Thursday, February 24, 2011


In Rwanda in 1994, when an estimated 800,000 men women and children were being viciously slaughtered by the Hutu, United Nations, the international community, and "the leader of the free world." all wrung their hands, issued impassioned statements, and passed resolutions -- and did nothing to stem the genocide. In 1998 President Clinton apologized profusely for inaction. Some thought it could never happen again. It's happening again in Libya, where the mad dog egomaniac, who has run the country for 40 years of tyranny has launched his Air Force to bomb and strafe peaceful protesters against his tyrannical rule. His planes and helicopters are again in the air.

In the face of governmental mass murder on the streets of Tripoli the UN Security Council has unanimously passed a condemnatory resolution, and President Obama has denounced the murderous behavior of Mr. Qaddafi. But once again, both did – exactly nothing. Yes, the fairy with several hundred US citizens had not yet left Libya because of bad weather, and there was a case for waiting until they were safely beyond Libyan territorial waters before actually doing something other than rhetorically. But this time, it should not be a replay of Rwanda. The president should call for an immediate emergency UN Security Council session and demand an immediate authorization of a no-fly zone above Tripoli along the lines of the US-UK-French no-fly enforcement over Iraq following the 1991 removal of Saddam Hussein’ invasion forces from Kuwait

Some of us have, over the years, fruitlessly advocated more life- and cost-saving preventive action rather than retroactively cleaning up the messes and internationally forbidden crimes that have already taken place. Granted, this runs against the conservative culture of the decision-making community and diplomacy in general, as well as straying from well-established juridical principles that do not recognize crimes until they have actually taken place (sensibly modified in the case of hatching terrorist plots). Preventive action has had a recent rebirth, at least in theory. It is past time for a coalition or if necessary the United States alone to actually prevent more mass killings from the air in Libya. This is likely to be among the contingency plans under discussion in Washington. If the president decides to act now and do the right thing, he may be blocked by arguments from Navy and Air Force that not enough time, forces him to look not available etc. I hope he agrees that he has every right to expect immediate compliance from our multi-trillion dollar defense establishment.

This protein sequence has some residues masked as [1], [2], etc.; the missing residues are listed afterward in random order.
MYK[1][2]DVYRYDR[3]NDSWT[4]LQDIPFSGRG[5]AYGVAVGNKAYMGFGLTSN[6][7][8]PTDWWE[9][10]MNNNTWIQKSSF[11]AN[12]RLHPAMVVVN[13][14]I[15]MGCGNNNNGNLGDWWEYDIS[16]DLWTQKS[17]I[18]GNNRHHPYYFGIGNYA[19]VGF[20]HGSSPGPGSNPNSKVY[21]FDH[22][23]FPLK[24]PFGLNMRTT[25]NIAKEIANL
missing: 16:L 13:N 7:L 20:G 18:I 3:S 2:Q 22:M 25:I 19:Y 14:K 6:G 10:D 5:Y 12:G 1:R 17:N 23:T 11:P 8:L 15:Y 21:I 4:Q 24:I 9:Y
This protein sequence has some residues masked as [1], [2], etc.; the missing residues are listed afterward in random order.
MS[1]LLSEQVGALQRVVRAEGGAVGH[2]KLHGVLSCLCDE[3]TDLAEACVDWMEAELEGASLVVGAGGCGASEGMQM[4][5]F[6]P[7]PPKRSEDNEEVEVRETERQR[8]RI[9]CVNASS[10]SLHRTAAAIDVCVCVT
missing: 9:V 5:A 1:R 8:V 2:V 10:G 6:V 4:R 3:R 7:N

1 comment:

  1. Linc, I really like your arguments here and I can't refute them. Do you worry, however, that if the U.S. goes it alone it may actually help Khadafi rally support in the worse case while in the best case rewarding the U.S. with de-facto responsibility for securing another volatile and unstable country?